Even worse, the president’s recent nomination spree risks politicizing an institution that is — and should be — above politics. More than any other court, the D.C. Circuit considers petitions for review of federal agency rules and orders — some of the most important and least glamorous cases in the federal judiciary. To its credit, the court has, for the past two decades at least, fulfilled this important role thoughtfully, quietly, and with collegiality, a trait that manifests itself, [former D.C. Circuit Chief] Judge Harry Edwards has written, when “judges have a common interest … in getting the law right,” and as a result, “are willing to listen, persuade and be persuaded, all in an atmosphere of civility and respect.” . . .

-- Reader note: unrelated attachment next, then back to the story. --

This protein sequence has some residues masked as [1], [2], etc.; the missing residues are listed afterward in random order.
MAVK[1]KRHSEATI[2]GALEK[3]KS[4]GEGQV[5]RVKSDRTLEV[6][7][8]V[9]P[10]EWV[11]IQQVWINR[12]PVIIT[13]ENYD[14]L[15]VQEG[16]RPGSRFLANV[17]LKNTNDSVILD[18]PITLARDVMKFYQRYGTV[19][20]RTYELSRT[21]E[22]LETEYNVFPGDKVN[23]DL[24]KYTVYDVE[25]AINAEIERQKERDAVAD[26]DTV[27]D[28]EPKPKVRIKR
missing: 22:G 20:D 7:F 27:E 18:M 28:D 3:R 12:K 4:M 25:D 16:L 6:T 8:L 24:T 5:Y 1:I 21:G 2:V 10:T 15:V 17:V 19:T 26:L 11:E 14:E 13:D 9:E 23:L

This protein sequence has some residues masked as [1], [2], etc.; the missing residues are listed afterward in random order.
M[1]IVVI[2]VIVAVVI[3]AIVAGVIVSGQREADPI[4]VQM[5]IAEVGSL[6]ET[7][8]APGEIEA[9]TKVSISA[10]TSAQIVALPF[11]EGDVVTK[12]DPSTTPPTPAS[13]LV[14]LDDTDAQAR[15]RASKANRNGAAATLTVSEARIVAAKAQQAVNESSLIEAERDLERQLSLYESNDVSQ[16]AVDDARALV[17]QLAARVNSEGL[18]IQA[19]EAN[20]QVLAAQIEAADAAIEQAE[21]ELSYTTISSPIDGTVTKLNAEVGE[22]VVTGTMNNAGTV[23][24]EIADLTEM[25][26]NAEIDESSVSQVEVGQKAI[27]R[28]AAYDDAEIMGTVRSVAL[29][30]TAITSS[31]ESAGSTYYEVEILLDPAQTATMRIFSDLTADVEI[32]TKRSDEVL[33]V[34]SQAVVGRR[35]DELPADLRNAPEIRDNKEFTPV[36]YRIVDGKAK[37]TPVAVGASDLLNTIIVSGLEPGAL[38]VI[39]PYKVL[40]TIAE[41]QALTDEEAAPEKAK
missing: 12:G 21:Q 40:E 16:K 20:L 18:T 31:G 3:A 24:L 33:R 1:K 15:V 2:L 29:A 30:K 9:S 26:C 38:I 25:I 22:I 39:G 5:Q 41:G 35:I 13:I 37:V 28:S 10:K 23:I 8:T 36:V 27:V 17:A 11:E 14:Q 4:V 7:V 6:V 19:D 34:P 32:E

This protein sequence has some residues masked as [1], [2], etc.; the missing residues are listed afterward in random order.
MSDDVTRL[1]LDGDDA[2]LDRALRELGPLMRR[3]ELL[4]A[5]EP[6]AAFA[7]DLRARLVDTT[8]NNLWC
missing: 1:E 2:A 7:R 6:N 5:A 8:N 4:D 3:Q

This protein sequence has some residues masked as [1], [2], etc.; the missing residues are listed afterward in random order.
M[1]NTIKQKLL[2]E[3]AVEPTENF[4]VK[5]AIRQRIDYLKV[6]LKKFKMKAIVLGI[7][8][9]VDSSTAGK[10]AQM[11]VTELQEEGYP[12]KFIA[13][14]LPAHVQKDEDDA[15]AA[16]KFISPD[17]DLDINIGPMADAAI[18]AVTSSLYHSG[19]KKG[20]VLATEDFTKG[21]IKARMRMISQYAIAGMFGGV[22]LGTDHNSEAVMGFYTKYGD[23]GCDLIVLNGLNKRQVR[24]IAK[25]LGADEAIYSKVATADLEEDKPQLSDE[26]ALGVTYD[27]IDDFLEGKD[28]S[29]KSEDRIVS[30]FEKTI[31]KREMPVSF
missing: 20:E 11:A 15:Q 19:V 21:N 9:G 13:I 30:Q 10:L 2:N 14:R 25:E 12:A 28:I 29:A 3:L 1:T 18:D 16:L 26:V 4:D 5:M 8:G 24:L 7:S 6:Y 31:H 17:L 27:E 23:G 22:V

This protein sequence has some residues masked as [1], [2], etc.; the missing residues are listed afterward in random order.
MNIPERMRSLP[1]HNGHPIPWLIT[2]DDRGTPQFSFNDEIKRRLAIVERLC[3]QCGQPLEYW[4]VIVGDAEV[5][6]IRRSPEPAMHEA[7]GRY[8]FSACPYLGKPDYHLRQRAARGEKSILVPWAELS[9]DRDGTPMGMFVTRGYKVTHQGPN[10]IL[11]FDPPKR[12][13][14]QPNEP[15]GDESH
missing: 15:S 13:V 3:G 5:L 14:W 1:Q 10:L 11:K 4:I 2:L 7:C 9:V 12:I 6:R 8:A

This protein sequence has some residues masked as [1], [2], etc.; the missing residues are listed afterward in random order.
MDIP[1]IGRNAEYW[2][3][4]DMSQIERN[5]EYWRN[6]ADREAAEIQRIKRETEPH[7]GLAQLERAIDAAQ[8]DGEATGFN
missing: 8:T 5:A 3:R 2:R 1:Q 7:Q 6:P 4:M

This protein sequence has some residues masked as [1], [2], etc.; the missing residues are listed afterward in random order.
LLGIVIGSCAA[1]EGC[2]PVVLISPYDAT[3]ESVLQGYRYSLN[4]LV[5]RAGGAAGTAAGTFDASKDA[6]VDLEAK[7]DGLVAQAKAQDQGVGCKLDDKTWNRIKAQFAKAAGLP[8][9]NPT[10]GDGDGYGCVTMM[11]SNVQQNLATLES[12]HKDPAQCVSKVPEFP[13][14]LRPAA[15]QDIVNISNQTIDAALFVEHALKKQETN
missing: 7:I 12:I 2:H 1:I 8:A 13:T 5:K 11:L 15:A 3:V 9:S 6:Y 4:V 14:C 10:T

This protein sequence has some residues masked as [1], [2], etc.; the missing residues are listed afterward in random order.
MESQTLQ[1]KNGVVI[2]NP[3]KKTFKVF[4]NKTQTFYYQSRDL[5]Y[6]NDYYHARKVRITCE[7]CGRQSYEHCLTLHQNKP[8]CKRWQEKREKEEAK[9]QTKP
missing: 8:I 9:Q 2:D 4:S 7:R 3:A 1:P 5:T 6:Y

That collegiality would likely be lost if the Senate were to confirm three more unneeded judges. First, judges appointed to prop up the president’s regulatory agenda historically end up actually doing so out of misplaced loyalty. In his early years on the court, Judge Edwards “witnessed occasions when ideology took over and effectively destroyed collegiality, because the confirmation process ‘promoted’ ideological commitment.” As proponents of the current nominations have noted, it is no accident that Mr. Obama’s recent nomination barrage followed his promise that “if Congress won’t act” on climate change, “I will.”
But more fundamentally, bloating the bench would undermine the close working relationship that contributes to collegiality. “[S]maller courts,” Judge Edwards has noted, “tend to be more collegial.” Absent a growing caseload, it is hard to justify the risk of factionalism inherent in larger courts, like the famously dysfunctional Sixth Circuit with its 28 active and senior judges. It would be a tragedy to lose the D.C. Circuit’s collegiality and objectivity that have served our country so well since Judge Edwards‘ reforms two decades ago.